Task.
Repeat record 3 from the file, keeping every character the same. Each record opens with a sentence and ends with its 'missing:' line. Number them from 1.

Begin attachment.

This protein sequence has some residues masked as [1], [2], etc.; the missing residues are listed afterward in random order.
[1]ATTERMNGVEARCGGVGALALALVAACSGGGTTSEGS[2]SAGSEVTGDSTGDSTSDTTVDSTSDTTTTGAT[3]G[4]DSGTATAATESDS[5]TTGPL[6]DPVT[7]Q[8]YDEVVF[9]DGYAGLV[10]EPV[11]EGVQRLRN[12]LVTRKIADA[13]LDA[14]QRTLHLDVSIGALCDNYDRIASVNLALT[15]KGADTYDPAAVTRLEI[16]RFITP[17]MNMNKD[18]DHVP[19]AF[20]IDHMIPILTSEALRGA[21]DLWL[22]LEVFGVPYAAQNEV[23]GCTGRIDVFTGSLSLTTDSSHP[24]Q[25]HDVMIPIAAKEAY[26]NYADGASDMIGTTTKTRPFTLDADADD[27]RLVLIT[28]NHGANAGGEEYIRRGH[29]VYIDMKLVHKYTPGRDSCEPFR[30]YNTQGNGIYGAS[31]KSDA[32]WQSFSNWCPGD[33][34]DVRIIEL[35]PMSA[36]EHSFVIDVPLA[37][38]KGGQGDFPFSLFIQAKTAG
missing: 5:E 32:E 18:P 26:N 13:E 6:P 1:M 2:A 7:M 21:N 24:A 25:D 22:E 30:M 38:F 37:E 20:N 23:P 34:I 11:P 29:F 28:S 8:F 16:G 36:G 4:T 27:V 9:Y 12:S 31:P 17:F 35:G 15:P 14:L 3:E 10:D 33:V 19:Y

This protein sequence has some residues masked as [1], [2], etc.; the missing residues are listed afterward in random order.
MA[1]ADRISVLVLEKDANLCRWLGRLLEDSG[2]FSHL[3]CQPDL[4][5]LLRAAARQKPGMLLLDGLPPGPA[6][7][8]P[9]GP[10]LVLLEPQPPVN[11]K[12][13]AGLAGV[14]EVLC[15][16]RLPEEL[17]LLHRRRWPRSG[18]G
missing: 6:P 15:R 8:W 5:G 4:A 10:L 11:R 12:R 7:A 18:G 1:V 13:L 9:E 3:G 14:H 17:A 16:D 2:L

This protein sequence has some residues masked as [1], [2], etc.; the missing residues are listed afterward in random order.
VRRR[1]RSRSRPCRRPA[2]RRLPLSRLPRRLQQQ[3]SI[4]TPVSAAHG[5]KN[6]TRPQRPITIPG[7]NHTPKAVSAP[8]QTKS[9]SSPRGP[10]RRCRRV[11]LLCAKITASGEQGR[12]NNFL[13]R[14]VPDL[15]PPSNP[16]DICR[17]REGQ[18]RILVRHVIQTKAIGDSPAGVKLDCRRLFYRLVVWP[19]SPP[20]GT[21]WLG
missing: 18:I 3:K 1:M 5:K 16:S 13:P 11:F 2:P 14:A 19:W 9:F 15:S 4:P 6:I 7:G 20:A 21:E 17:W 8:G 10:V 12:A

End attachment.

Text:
This protein sequence has some residues masked as [1], [2], etc.; the missing residues are listed afterward in random order.
VRRR[1]RSRSRPCRRPA[2]RRLPLSRLPRRLQQQ[3]SI[4]TPVSAAHG[5]KN[6]TRPQRPITIPG[7]NHTPKAVSAP[8]QTKS[9]SSPRGP[10]RRCRRV[11]LLCAKITASGEQGR[12]NNFL[13]R[14]VPDL[15]PPSNP[16]DICR[17]REGQ[18]RILVRHVIQTKAIGDSPAGVKLDCRRLFYRLVVWP[19]SPP[20]GT[21]WLG
missing: 18:I 3:K 1:M 5:K 16:S 13:P 11:F 2:P 14:A 19:W 9:F 15:S 4:P 6:I 7:G 20:A 21:E 17:W 8:G 10:V 12:A